Let’s face it there are “salads” and then there are “SALADS” which means it is more than just putting a few greens in a bowl, stir, + top with dressing, Some people describe it as a vegetable sundae which I think is a creative way to look at salads! I think of my salads as a collage of color, texture + of course flavor.
There is a level of “skill” + “art” in creating a perfect salad, and it starts with the ground. You need to feed the soil and make sure it is nourishing your salad greens.I rotate crops in our small Urban Potager to keep our soil healthy and only use organic practices throughout the growing seasons. I tell people all the time, “There is an art to making a perfect salad.” I am talking about a fresh salad from the garden. It is one that is carefully grown from seed and cared for by a gardener. We gardeners pick the leaves at just the right time to put them all together in just the right “balance” of color, texture, flavor, and visually because who doesn’t “awe” at a beautifully created salad.It is an art form!

I need to pick just the right types of lettuce (Lactuca sativa) to grow, for example, some lettuce leaves increase their color + flavor in cool weather, and there are some that “tolerate” heat a bit better by not getting bitter. I believe everyone needs to grow their lettuce seeds out + make a decision as to what they prefer.I practice succession planting in our small urban potager, so I only use “loose-leaf” types of lettuce which are “cut + come again.” There are many kinds to choose from so just pick up some seed and try a few to see which ones you prefer in your salads each season.

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   We have VERY humid weather early in the season and late summer/early fall, so lettuce greens have to hold up to our difficult growing environment. I review after each growing season which “seeds” germinated best, grew in our climate by not bolting quickly, did not develop a bitter taste early, were beautiful and held up to “cut-and-come-again” practices, and how they looked after they were washed.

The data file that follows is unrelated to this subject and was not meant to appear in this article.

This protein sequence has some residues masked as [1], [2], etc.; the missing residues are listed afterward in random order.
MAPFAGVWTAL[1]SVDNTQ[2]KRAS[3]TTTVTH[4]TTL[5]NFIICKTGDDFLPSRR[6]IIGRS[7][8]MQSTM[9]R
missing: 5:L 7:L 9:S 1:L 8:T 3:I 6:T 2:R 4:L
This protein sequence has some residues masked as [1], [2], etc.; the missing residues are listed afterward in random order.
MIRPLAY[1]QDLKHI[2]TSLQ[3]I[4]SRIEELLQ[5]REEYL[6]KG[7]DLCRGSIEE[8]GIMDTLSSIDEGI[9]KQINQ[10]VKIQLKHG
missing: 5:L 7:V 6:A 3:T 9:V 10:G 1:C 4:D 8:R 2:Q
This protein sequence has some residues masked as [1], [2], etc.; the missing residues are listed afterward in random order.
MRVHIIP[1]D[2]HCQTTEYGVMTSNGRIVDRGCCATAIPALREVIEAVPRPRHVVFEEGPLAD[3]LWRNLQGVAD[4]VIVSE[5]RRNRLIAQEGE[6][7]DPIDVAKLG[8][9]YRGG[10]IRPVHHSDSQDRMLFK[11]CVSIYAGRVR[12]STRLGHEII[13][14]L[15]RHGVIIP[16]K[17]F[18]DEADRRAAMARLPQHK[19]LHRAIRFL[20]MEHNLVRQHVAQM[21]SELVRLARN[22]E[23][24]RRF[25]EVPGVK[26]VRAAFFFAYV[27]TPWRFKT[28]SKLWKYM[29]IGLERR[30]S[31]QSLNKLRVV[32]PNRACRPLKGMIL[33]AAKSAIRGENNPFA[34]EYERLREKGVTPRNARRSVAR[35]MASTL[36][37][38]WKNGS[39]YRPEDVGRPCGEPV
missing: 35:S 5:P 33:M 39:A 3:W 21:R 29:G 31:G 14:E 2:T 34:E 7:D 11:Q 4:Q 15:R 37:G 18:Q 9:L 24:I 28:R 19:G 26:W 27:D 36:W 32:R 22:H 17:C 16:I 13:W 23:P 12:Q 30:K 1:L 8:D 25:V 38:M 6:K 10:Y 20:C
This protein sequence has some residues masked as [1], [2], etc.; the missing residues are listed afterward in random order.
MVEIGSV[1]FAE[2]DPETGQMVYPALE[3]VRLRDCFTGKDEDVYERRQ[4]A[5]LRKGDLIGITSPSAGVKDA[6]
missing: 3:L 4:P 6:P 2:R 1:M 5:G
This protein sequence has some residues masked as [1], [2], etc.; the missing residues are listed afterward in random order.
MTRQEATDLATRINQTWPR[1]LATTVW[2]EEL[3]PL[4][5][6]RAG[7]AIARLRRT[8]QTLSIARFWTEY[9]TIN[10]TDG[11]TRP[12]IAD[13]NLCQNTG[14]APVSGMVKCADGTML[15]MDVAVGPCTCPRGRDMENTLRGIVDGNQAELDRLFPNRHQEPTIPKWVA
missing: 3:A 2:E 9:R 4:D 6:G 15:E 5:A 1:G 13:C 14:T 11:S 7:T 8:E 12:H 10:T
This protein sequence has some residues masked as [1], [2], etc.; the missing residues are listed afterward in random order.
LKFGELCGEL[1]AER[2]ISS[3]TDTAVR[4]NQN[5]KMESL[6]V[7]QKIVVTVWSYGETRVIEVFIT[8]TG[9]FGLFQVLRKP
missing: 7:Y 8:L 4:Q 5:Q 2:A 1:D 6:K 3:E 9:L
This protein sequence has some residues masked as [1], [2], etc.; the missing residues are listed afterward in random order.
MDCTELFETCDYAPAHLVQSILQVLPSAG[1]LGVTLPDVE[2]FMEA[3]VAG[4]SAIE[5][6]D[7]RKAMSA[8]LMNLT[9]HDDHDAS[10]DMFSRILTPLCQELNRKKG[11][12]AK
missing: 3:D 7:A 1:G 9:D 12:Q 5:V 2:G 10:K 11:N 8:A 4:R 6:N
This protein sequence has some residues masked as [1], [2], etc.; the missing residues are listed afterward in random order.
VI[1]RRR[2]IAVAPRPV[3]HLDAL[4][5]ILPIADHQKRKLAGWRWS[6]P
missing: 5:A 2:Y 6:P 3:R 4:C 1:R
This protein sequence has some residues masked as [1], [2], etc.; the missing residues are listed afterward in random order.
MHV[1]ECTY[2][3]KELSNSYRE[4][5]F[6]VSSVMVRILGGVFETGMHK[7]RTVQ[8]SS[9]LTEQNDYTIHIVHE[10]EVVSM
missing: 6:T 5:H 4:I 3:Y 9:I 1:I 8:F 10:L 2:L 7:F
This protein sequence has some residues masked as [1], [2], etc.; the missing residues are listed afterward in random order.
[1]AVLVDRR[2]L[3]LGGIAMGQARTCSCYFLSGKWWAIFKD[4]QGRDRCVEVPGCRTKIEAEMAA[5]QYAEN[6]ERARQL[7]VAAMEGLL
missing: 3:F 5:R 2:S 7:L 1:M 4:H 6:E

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I also like to incorporate with lettuce a variety of vegetables + fruits which I feel are “contrast elements” to add to the beauty and visual interest of the foundation of a great salad.Our spring salads, summer salads, and fall/winter salads all incorporate, different, contrasting elements. It depends on what is available, for example, edible flowers, baby kale, arugula, spinach, snow peas, corn mache, radishes, swiss chard, pak choi, sorrel, mustards, and strawberries might be some of our first for the season. When our season turns late, summer/early fall new additions may enter the mix such as cucumbers, tomatoes, peppers, basil, parsley, tatsoi, carrots, beans, berries, onions, radicchio/chicory, kale,chervil, smallage, currants, raspberries, blackberries, etc. If you grow it, and it works in a salad, well, the list is endless!

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                                     Bronze Arrow one of my favorite lettuce for all seasons growing in a container

Those of us living in the city deal with limited space, but our area is large enough to grow fresh salad mixes all season long. If you have a small balcony or porch, you can grow salad greens. Once you work from the ground up to create a great salad mix from your own growing space, you will no longer need to purchase a salad mix from the local store chain.

 

Written by Robbie

M.S. Education, , Organic Gardener, soil + nature lover, former modern dancer